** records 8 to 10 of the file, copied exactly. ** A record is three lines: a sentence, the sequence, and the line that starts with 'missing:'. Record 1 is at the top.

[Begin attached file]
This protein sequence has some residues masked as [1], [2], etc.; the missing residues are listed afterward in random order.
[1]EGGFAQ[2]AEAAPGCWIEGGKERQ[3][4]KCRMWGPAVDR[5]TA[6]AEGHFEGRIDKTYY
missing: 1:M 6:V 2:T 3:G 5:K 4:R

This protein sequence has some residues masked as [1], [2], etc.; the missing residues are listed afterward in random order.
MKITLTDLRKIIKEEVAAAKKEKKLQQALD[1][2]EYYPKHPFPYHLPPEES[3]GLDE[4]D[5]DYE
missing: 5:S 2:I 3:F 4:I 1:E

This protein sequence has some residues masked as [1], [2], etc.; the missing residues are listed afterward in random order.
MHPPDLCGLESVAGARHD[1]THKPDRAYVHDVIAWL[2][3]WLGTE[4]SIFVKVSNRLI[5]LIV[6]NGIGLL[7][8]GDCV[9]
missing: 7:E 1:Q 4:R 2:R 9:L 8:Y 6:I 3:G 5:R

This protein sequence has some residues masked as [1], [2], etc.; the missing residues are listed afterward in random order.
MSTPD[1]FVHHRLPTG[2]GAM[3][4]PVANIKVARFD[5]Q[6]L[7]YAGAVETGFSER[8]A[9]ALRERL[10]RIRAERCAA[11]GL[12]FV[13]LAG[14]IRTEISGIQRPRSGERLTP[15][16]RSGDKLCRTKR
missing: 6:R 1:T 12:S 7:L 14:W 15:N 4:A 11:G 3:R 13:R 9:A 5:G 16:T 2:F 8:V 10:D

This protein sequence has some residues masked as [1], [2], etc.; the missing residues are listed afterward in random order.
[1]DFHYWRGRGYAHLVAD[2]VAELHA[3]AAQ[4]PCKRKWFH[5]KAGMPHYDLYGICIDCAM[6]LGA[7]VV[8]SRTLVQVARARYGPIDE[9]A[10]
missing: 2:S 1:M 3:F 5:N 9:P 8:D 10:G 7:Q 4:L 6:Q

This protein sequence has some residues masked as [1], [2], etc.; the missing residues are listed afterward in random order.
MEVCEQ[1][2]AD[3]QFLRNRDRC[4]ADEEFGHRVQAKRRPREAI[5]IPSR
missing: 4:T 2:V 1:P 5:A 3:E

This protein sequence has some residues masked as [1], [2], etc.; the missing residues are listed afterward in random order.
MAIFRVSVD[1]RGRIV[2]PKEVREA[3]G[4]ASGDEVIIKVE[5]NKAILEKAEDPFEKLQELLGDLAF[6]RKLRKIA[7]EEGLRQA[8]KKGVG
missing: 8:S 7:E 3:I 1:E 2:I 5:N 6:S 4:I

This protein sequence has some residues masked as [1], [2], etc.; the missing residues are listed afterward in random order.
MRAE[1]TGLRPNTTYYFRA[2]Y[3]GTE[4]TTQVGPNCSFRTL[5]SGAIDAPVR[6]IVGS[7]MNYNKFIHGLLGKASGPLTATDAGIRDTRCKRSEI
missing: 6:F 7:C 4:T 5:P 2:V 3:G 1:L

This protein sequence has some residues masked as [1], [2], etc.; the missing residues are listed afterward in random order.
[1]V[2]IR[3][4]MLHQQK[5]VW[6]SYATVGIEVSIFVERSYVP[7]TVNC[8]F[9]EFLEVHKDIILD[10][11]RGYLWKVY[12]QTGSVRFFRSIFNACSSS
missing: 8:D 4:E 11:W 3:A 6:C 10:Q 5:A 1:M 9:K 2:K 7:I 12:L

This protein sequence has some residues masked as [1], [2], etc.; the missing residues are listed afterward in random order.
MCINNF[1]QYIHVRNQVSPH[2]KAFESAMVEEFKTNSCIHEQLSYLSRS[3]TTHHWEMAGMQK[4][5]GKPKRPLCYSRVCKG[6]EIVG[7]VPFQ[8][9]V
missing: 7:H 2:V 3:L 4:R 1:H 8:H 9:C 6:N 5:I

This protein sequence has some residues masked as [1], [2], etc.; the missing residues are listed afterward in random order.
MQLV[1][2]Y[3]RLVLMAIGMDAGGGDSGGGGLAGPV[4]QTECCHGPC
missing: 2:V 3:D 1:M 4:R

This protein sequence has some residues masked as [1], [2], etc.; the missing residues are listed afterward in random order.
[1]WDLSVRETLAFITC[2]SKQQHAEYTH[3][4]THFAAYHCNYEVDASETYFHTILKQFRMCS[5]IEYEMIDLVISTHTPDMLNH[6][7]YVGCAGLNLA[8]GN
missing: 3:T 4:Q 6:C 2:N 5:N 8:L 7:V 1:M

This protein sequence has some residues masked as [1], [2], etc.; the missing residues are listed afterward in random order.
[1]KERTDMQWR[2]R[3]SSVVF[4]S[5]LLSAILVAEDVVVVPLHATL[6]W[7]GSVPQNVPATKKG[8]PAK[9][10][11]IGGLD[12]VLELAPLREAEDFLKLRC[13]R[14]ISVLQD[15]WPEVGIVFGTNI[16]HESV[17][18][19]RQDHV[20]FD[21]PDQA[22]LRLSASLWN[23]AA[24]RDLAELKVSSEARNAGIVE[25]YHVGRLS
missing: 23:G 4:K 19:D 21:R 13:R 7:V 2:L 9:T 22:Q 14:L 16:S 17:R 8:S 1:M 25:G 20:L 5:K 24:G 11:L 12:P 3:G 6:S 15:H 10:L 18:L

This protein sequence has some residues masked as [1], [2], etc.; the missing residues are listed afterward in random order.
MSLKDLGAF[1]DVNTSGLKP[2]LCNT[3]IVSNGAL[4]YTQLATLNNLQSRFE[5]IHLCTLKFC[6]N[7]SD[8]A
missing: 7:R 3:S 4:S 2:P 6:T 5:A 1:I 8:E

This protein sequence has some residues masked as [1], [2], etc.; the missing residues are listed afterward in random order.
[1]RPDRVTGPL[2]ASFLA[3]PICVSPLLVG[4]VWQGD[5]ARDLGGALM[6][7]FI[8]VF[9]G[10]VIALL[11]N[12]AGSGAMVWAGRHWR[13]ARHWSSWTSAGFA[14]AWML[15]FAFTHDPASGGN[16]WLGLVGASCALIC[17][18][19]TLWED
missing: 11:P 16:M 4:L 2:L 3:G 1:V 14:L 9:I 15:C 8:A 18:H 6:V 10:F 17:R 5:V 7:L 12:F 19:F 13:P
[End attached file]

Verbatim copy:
This protein sequence has some residues masked as [1], [2], etc.; the missing residues are listed afterward in random order.
MRAE[1]TGLRPNTTYYFRA[2]Y[3]GTE[4]TTQVGPNCSFRTL[5]SGAIDAPVR[6]IVGS[7]MNYNKFIHGLLGKASGPLTATDAGIRDTRCKRSEI
missing: 6:F 7:C 4:T 5:P 2:V 3:G 1:L

This protein sequence has some residues masked as [1], [2], etc.; the missing residues are listed afterward in random order.
[1]V[2]IR[3][4]MLHQQK[5]VW[6]SYATVGIEVSIFVERSYVP[7]TVNC[8]F[9]EFLEVHKDIILD[10][11]RGYLWKVY[12]QTGSVRFFRSIFNACSSS
missing: 8:D 4:E 11:W 3:A 6:C 10:Q 5:A 1:M 9:K 2:K 7:I 12:L

This protein sequence has some residues masked as [1], [2], etc.; the missing residues are listed afterward in random order.
MCINNF[1]QYIHVRNQVSPH[2]KAFESAMVEEFKTNSCIHEQLSYLSRS[3]TTHHWEMAGMQK[4][5]GKPKRPLCYSRVCKG[6]EIVG[7]VPFQ[8][9]V
missing: 7:H 2:V 3:L 4:R 1:H 8:H 9:C 6:N 5:I